|Dad drama inspires Skyhawk DE |
|Posted: Thursday, September 2, 2010 1:24 pm |
|Most players come to Knoxville’s Neyland Stadium looking for a win, but for UT Martin defensive end Josh Cody, the journey means so much more. |
It’s his chance to blur the lines between now and a magical time back in 1985 when a man nicknamed “T-Rob” reigned supreme at Tennessee.
It’s a chance to retrace his father’s actual footsteps, to feel the lights, hear the roar of the fans and wonder if somewhere up there in the crowd sits a stranger who bears an uncanny resemblance to him.
You see Josh has never met his father.
Game day in Knoxville for a Tennessee football player; there is no greater feeling. Through the years, former Tennessee quarterback Tony Robinson often said that it was the sound of the crowd he missed the most.
Though Robinson’s career has long been over, a part of “T-Rob” will play once again when Cody — his son — runs onto that same field in Saturday’s 2010 season opener for Tennessee and The University of Tennessee at Martin.
“I want them to know I am there,” Cody said. “I want them to know I am my father’s son.”
In a way, UTM’s No. 52 is chasing a shadow.
Both a blessing and a curse, it’s a part of him he cannot quite see … nor can he ever forget.
Robinson is among Tenn-essee’s most fabled quarterbacks. He threw for 3,332 yards and 23 touchdowns in his brief UT career, which ended with a knee injury he suffered during the 1985 Alabama game.
Cody has also heard many times about the Tennessee game against No. 1 Auburn and Bo Jackson. Robinson was whimsical as he led the Vols to a 38-20 victory.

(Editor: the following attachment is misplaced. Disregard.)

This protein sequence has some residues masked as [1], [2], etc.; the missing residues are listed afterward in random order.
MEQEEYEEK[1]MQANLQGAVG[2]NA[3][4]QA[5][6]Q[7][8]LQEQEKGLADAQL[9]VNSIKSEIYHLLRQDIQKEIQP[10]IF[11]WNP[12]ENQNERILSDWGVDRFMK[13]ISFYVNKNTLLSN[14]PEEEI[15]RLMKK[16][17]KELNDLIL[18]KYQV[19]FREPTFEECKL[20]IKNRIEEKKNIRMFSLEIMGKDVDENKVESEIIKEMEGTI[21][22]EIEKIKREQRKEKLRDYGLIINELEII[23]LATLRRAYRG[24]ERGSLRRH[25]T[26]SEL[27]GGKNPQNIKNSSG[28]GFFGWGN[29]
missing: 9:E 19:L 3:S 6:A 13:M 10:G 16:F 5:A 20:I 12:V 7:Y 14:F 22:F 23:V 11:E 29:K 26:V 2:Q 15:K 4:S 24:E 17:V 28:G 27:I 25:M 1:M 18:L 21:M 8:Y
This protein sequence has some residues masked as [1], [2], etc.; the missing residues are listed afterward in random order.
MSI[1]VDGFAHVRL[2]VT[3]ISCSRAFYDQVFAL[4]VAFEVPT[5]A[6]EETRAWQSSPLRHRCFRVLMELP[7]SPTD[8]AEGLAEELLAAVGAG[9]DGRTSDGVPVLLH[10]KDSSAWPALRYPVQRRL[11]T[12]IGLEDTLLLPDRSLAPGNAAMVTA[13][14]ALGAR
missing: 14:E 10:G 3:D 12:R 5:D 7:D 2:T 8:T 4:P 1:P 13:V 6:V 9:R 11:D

In addition to his mother, Shapell Rice, grandfather, and younger sister, Sarah, Cody has grown up supported by a large tight-knit family.
Rice still remembers the days when “T. Rob” was the talk of the town in Knoxville. From the superstar treatment on a first date to a trip to her hometown of St. Louis to meet her parents, the good times are easy to recall. But with that fame came the demons and the drugs that would eventually burn out Robinson’s rising star. And it was a life she wasn’t willing to share.
By the time Josh was born on Christmas Eve 1988, Robinson was on another downward slide, Rice said. Over the years, she continued to send pictures of Josh to Robinson’s mom and also talked to T-Robb himself occasionally.
A single brief phone call when Cody was 11 years old was the only contact he ever had with his father.
“Everybody needs to know where they came from,” Cody said. “Do I have any brothers? Sisters? Those are the kinds of questions you want answered.”
When asked what he would do if he actually met his father after all these years, Josh looked away for a few minutes, his easy smile taking on a more serious look. “I’d give him a hug,” he said simply. “And I’d tell him it’s OK.”
In the end, Tony Robinson’s legacy is much more than football and the turbulent years that followed. Perhaps his real legacy is a young man named Josh, full of promise and potential who refuses to forget that somewhere out there … he has a father.